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Re: An Indian Frigate Flipped Over In The Dock

12/07/2016 1:46 PM

There is a limit (or grey area if you will) where we have to say "no, you shouldn't do this it isn't safe, pay a professional to do this for you".

Where that grey area is is not as clear cut on an Engineering forum and varies a little from person to person based on their experience and personal views.

I am sure if this were a medical forum and an anonomus poster was claiming to be a paid doctor working in a hospital how to perform a certain operation on a patient that could mean the life or death of said patient it would be viewed differently, but it shouldn't be.

This example could result in the death of one person, where some of the engineering design questions we get asked could result in the death of far more if a pressure vessel ruptures, a hazardous area plant explodes or a building catches fire or falls down.

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#24
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Re: An Indian Frigate Flipped Over In The Dock

12/07/2016 2:29 PM

If you had a backbone, you would not have posted as a troll!!!

Your post is simple cowardice!! Your choice!!

I stand by what I said, too often in India, the "relative" gets the job, instead of the best trained!!

We see it here time after time, sometimes several times a month, as well as on other websites.

Till that practice changes of promoting a relative, there will constantly be loss of life and other serious mistakes, totally unnecessary in India!! A country full of top quality workers at all levels.

Its called Nepotism. See here:-

Nepotism

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#25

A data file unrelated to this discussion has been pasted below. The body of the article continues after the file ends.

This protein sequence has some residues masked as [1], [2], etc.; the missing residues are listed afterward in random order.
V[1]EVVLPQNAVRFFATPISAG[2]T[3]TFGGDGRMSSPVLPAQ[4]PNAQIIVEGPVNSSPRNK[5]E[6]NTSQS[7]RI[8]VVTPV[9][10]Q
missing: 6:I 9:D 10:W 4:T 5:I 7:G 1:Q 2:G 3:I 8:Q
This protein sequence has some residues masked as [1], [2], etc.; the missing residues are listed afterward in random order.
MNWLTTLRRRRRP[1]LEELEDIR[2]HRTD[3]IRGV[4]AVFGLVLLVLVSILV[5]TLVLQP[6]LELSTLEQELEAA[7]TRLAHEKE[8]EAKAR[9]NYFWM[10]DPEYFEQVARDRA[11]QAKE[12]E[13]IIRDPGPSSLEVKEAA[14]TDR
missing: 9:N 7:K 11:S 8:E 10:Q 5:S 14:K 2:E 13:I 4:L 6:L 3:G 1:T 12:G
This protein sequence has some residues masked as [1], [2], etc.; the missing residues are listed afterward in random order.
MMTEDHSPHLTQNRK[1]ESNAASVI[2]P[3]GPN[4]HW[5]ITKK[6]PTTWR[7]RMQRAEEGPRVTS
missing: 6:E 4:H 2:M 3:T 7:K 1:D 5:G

In reply to #24

Re: An Indian Frigate Flipped Over In The Dock

12/07/2016 4:03 PM

I never cared much for the cast system of employment.

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#26
In reply to #24

Re: An Indian Frigate Flipped Over In The Dock

12/08/2016 12:49 AM

Apologies if you assumed i was insulting you or something. As far as my Backbone is concerned i believe its still intact :) . Nevertheless the reason i did post it was because your post contained something inappropriate stating that people come to CR4 because they don't know how to do it. As far as Nepotism in the Indian Navy is rare but generally speaking it always happens not only in India but also in every country whether you like it or not. I had my potential job taken because the guy next to me was related to the management of the company. They do that with the assumption that the candidate is trustworthy " Maybe"

The fact is the person who was supposed to help with the maintenance of this frigate miscalculated and caused this from what we can gather, the main cause is always people not asking the right questions like " What if i am calculating it wrong let me see or ask someone if they can advise me if I am wrong. The first picture is showing that the frigate was properly designed probably . So the chances are that the maintenance crew probably did something wrong...

See here http://warnewsupdates.blogspot.in/2016/12/indian-navy-frigate-flips-over-while.html

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#27